PLS PLS with special guests HEAVEN + NEW ANIMAL.
Doors @ 9 PM ★ $8 DOOR
Dan Dixon has been a staple of the independent Atlanta music scene for a decade plus. A revered producer who mans the helm at The Factory Recording Studio in his hometown, Dixon is perhaps most recognized for his prowess as a songwriter with PLS PLS and his previous band, Dropsonic.
PLS PLS (pronounced Please Please) was originally started as a moniker for releasing Dixon’s 80’s-tinged dance rock project, which he began conceptualizing as his previous band, Dropsonic, was winding down. The project took shape quickly, and in just a few months later PLS PLS had released EP EP, a five-song collection of heady, electronic-laced future anthems.
Progressive yet danceable, Dixon managed to write an album of sing-alongs in EP EP without losing the intricacies that are key to thoughtful songwriting. It is the type of record that allows a listener to notice something different each time they play a track, and Atlanta’s creative community quickly took notice of just how rare an EP it was. Soon after its release, PLS PLS found themselves playing high profile gigs with Archers of Loaf, Snowden and awolnation among others. Magnolia Pictures also picked up on the record, featuring both “Here Comes The Wolves” and “60’s Love Song” in their horror sensation V/H/S (in theaters October 5th). Meanwhile the 80s kitsch of the “Cocaine” video, the track for which features Elijah Jones of The Constellations, was circulating around the Internet, accruing over 123,000 views on YouTube. Overall, by indie standards EP EP was both an artistic and commercial success.
As special as EP EP was, it merely sets the table for PLS PLS’s first full-length LP LP. The album unfolds in much the same way a syllabus for a class on the past 45 years of progressive rock music might. Present throughout its ten tracks are odes to the 60’s Wall of Sound, 70’s art-punk, 80’s New-Wave and 90’s era electronic rock. Hints of more modern electronic rock bands such as Kasabian or Radiohead can even be caught at various parts of the album. Overall, the dark textures and rhythmically adventurous arrangements of LP LP culminate in a brilliantly retro album full of post-future electro-rock anthems.
Having lived with PLS PLS for about a year, Dixon possessed a much clearer picture of the direction he wanted PLS PLS to go as a band while recording LP LP. This vision is evident in the decisiveness and creative growth you find in the way the record was written. While Dixon maintains PLS PLS as a personal creative outlet (writing, recording and producing LP LP himself), the other members of the band did have a hand in certain parts of the album. Drummer Derek Murphy played on the whole record, and Andre Griffin (keys), Mike Boutte (guitar) and Dave Chase (bass) all contributed parts to LP LP. Their contributions are most notable on the first single “On/Off/On” and the track “Necking in Cars”, which happen to be the last two songs written for the record.
LP LP is already a highly anticipated release, as the band’s performance of “Exes” at the Atlanta Film Festival’s ‘Sound & Visual Experience’ was one of the most talked about aspects of the entire event. Still, it will take the general public being able to hear just how deep of a record LP LP is before it really sinks in how great of an album it is.
Brooklyn dream pop outfit Heaven initially formed in late 2010. Matt Sumrow (Dean and Britta, The Comas, Ambulance LTD) and Mikey Jones (The Big Sleep, Swervedriver, Snowden), galvanized by sessions backing Adam Franklin as a part of his Bolts of Melody band, both recording and subsequently touring 2010’s I Could Sleep for a Thousand Years, were inspired to compose and record some original songs of their own. The pair, Sumrow on guitar and vocals, and Jones on drums, eventually filled out their lineup with Ryan Lee Dunlap (Fan-Tan) on keyboards and Luke Hayden Senkbeil on bass. They’ve played numerous gigs honing their sound, including 2012’s SXSW, and an East Coast tour early last Spring in support of Swervedriver. Sonic teasers have been offered in the form of a split single with Adam Franklin and the Bolt of Melody, which was the world’s introduction to “Colors in the Whites of your Eyes,” and their eponymous 7”, which featured “Mountains Move” and “Falling Apple.”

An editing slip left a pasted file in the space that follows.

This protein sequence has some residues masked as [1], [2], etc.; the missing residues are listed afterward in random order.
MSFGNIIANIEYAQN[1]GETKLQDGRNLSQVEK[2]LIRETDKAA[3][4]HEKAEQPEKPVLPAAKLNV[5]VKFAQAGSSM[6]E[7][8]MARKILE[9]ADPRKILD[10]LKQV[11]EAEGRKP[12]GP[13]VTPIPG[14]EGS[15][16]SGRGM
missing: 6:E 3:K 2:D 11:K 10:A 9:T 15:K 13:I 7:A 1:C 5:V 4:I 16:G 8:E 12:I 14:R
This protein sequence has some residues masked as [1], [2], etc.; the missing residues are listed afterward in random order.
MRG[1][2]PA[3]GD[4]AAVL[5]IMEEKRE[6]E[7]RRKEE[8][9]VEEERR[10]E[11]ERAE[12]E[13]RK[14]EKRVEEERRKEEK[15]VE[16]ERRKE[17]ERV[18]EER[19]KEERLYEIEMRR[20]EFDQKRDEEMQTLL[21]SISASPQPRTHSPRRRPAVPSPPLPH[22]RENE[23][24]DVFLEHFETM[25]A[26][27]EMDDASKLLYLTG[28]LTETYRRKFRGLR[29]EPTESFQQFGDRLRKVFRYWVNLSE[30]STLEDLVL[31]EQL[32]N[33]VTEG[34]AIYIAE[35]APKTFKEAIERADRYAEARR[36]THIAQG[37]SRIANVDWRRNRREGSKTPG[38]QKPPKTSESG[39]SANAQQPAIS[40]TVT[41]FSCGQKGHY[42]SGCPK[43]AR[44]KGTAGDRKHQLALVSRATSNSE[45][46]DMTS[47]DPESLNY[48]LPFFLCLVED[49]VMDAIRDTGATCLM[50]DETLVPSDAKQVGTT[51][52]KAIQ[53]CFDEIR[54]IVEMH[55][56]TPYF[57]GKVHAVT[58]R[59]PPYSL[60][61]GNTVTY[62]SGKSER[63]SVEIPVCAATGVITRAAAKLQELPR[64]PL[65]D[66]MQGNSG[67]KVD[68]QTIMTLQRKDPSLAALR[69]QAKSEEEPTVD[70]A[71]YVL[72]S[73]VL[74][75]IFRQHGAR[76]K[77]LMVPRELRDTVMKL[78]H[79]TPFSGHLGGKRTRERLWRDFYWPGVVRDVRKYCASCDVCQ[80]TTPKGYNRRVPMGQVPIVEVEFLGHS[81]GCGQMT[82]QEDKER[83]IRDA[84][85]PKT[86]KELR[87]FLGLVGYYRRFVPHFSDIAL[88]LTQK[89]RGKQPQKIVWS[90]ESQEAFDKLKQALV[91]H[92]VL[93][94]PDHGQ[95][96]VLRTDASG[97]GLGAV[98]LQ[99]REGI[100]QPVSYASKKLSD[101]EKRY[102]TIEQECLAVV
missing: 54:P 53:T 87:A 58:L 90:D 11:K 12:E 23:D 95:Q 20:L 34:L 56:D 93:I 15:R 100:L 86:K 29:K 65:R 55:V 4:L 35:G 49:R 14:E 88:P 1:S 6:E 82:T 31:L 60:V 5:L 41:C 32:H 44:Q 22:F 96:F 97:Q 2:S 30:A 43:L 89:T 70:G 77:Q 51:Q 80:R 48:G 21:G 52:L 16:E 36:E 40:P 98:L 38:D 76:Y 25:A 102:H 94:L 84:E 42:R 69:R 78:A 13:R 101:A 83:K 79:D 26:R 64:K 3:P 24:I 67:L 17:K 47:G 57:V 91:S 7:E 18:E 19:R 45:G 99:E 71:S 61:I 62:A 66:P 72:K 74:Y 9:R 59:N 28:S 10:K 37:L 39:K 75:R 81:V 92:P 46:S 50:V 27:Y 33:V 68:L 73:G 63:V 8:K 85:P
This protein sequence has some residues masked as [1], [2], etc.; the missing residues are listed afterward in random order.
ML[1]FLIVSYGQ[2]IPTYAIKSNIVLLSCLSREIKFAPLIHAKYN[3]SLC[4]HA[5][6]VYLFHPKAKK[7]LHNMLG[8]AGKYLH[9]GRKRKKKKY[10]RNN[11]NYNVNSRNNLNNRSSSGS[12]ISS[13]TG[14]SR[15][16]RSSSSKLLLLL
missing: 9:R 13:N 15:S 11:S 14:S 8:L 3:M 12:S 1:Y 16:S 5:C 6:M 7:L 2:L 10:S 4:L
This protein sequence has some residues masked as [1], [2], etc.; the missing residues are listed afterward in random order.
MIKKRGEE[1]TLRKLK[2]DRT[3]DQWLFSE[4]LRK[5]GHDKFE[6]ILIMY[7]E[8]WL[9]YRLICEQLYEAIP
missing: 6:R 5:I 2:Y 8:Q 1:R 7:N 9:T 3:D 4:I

Their proper opening salvo has at last arrived in the form of their debut LP Telepathic Love. The album’s grounded by Jones’ dynamic percussion locking in with Sumrow’s dazzling array of guitar effects, but ultimately song craft trumps structure here. From the opening “Colors in the Whites of Your Eyes,” with its serpentine guitar figure and wash of reverb cut from the cloth of halcyon shoegaze such as Ride and Lush, to the curdled psych groove of title-track “Telepathic Love,” a certain nascent verve is evinced, that of a band hitting an arresting stride, riding a lighthearted wave of innate propulsion and melodic inventiveness.
The record encompasses a vast emotional and sonic breadth, from the reverb drenched Jesus & Mary Chain indebted harmonies on the epic “Mountains Move,” to the wistful, Velvets-esque lullaby “Southern Rain,” to the strum und drang claustrophobic snarl of closing track “Centuries,” a number that could’ve wandered the cosmic plank from Spacemen 3’s The Perfect Prescription.
Formidable antecedents these are, but Heaven take this hodgepodge and recombine it into something idiosyncratically their own. It’s approachable as pop, but beneath the surface lurks vivid bursts and blooms—dynamic fireworks displays of melodies, reverb, and synths—sonic explorations evoking sheer joy and abject sorrow. Invest the listens and you’ll find yourself enraptured by their thoroughly beguiling world.